Monday, January 01, 2007

I intellectualize, therefore I am.

Enforced relaxation time this weekend. Tried to make the most of it by focusing on relieving stress via busywork intellectualizing.

One of the career/confidence/self-help books I read included a little bonus: a Neuroticism Test!

For me??!! You shouldn't have!

I had no idea what neurotic meant. The official definition of neurosis is suffering from anxiety out of proportion to real threat.

Yes, MsPhD is officially neurotic about the whole faculty position thing.

So then, since I thought I had found something potentially insightful, I got another book. The take home message being, of course, "I'm neurotic, you're neurotic, and we're both ok!"

I'm not sure this revelation is going to help me in major life-changing ways, but I'm learning a little bit of psychology theory, which helps to pass the time.

I am trying to get away from this habit of blowing things out of proportion, which is apparently common in neurotic people, and feeds the negativity monkey on my back.

I also read some scientific journal articles, which was oddly comforting. And it was comforting that I enjoyed it the way I used to: it was both relaxing (easy) and stimulating (fun).

Maybe it's too soon to retire after all.

I know getting a job is highly competitive, and that staying funded in science is extremely difficult. But am I panicking out of proportion to a real threat? What's the real source of the problem: them or me?

(aside: I'm having deja blogging vu. I think I've written about this before.)

I'm trying to liken it to something a teacher told me when I was a kid. I was in a competition, and I was watching the other kids go before me. I thought they were better than I was.

She said I was better than they were, but I didn't know whether to believe her. I thought maybe she was just saying that to be nice, trying to build my confidence.

Objectively, I was trying my hardest to observe these other kids, and I really thought they were much better than me!

Objectively speaking, I have a similarly hard time figuring out where I fit into the whole job competition scene. My CV is really not that bad, I think. What I don't know is how worried I should be. Okay, that's neurotic, worrying about how much to worry!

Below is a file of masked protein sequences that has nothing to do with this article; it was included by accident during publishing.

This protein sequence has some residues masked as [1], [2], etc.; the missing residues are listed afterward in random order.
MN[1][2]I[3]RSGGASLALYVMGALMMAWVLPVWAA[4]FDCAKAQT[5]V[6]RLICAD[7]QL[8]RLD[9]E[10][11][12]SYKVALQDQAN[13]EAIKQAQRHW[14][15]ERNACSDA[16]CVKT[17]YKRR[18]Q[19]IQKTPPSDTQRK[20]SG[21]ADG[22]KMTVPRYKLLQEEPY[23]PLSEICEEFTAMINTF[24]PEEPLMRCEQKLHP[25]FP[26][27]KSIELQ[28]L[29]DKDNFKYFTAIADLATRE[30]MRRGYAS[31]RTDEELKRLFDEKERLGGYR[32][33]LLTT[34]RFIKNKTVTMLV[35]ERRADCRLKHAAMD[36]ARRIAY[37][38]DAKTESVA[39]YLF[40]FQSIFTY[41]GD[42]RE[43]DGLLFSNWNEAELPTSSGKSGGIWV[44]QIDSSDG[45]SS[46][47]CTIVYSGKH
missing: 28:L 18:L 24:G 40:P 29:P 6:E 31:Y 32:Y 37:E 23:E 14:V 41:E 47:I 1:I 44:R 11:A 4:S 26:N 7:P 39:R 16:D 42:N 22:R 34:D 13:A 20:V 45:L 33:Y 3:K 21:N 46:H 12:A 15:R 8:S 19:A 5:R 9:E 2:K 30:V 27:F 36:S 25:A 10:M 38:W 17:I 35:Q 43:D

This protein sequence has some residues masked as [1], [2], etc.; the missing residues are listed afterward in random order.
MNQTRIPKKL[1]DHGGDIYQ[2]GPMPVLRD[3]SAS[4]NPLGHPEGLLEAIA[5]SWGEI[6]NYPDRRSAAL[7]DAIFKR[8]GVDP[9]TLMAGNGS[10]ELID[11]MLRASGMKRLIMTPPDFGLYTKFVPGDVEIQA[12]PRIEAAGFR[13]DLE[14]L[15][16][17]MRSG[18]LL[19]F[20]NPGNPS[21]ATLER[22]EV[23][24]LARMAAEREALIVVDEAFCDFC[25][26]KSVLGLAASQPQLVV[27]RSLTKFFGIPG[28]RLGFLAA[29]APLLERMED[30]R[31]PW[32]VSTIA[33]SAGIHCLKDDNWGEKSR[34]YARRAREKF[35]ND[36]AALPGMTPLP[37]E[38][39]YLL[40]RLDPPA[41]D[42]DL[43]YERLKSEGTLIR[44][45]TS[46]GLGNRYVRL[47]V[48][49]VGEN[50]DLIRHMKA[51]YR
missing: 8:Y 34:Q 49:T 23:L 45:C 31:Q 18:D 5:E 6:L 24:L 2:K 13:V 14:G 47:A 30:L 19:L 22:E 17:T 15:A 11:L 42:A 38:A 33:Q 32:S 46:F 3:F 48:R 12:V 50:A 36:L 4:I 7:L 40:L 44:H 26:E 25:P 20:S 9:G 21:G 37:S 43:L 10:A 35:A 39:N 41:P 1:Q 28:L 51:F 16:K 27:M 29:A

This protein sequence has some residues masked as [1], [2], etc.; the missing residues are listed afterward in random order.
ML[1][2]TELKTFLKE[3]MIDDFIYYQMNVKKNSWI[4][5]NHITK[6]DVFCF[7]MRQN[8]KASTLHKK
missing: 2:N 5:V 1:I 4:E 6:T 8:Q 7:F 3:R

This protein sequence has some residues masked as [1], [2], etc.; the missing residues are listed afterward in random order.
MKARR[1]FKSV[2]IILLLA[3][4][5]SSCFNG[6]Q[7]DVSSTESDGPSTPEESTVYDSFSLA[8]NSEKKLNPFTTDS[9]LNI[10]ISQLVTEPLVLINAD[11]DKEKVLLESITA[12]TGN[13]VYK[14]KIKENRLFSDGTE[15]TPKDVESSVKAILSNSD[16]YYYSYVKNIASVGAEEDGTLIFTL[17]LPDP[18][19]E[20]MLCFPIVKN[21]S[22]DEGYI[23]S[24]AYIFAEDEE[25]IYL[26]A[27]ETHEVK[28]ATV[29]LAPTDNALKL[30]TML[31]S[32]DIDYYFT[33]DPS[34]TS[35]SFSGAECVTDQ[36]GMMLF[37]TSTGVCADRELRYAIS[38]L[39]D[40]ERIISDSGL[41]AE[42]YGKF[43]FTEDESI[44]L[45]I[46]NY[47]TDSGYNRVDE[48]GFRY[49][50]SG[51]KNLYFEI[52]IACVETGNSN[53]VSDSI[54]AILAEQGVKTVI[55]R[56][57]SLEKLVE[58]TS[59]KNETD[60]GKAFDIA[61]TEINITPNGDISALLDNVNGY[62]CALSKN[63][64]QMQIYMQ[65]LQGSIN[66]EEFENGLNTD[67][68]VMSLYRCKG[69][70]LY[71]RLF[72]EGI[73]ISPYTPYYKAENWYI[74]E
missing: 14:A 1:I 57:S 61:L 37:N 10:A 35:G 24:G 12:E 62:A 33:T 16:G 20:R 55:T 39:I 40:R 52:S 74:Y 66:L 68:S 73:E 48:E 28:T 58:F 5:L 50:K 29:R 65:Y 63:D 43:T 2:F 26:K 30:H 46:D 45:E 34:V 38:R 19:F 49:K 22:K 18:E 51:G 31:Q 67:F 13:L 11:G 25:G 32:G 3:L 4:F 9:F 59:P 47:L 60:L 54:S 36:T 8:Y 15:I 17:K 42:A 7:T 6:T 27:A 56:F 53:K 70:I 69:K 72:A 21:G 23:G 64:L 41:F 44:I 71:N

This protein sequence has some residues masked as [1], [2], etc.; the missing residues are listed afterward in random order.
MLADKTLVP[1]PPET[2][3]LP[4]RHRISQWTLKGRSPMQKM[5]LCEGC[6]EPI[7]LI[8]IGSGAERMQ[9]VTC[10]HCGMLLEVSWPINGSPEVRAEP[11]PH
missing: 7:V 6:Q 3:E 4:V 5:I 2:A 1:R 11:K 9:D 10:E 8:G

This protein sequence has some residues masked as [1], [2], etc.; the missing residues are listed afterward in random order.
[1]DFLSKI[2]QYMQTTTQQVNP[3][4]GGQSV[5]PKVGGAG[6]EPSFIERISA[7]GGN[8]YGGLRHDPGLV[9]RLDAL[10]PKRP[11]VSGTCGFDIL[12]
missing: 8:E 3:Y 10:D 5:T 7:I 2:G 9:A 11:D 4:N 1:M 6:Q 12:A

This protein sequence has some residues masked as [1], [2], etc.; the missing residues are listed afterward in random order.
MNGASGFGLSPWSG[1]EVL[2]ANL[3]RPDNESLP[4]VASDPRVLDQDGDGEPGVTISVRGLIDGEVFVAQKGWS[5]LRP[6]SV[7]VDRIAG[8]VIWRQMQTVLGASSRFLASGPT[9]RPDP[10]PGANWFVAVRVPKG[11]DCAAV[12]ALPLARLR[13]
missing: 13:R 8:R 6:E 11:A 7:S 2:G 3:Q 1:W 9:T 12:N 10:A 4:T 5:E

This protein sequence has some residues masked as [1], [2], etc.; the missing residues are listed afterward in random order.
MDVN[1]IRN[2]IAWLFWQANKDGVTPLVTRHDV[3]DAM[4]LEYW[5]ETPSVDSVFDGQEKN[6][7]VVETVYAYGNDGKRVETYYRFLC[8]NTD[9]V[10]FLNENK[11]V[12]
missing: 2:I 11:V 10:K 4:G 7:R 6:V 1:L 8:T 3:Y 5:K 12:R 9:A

One thing I can say for sure is this: if I'm neurotic, then working with, around and for highly neurotic people has certainly made me more paranoid, and more neurotic, then I would have been otherwise.

That's definitely them, and not me.

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3 Comments:

At 1:00 PM, Anonymous Anonymous said...

I have a question for Ms. PhD and her readers. Are all P.I.s assholes? I've really only worked for 2 (grad school and postdoc). Both of them were pleasant and nice enough for the most part. But when they want something from you, or you do something wrong (or not to their exacting standards-for example making slides or pictures for them) they both have the tendency to just be complete pricks. By this I mean condescending, talking to people like they are children, etc. I know not all P.I.s are like this, but I'm just curious if this is a trait that is self-selected for in science? And the other question is, why do we take it from them? My boss was pretty rude to me this morning in a meeting, and I really wanted to say something, but I just felt like I didn't have the power to. And I rationalize it by saying, most of the time he isn't like this, so why get all bent out of shape on the few occasions that it does happen? I assume this happens in all lines of work, not just lab science, but I just wish people could have a little respect for those who work under them.

 
At 10:27 AM, Anonymous TW Andrews said...

Objectively speaking, I have a similarly hard time figuring out where I fit into the whole job competition scene. My CV is really not that bad, I think. What I don't know is how worried I should be.

I can imagine that part of your wonder about how much to worry is the implicit question, "Even if my CV is as good/better than most, will that get me a job?" Given that there's so much luck/connections/not-strictly-merit-based stuff that goes on in job hunting (for any job), I don't know that your worry is misplaced, per se. But since you can't really do much about the role luck plays in your job hunt, worrying about it won't help.

 
At 2:27 PM, Anonymous Anonymous said...

Hey everyone.
I'm not in research on anything. I'm just on here, reading this blog and comments because it makes me laugh so much~ yes, misery loves company.
I just thought I'd write to you Ms. PhD that I'm a super-neurotic too, and the other day, I was worrying about worrying too much too.. lol.. and I caught myself and had to laugh. sighhh... I guess us super-meticulous science-folk are just destined to be worried by everything... oh, yeah, get this: not only do I worry about worrying, but I also worry about NOT worrying too. Sometimes, I think, "Oh my God, if I stop worrying, maybe the gods (yes, that undefined little notion I have that perhaps there ARE superpowers out there.. ) will punish me.. " This is f-ing ridiculous. I'm so sick of my thoughts... :(
I hope... I hope you get happy one day. At least, you should know: your blog made me laugh, even if it is in a selfish little way.

 

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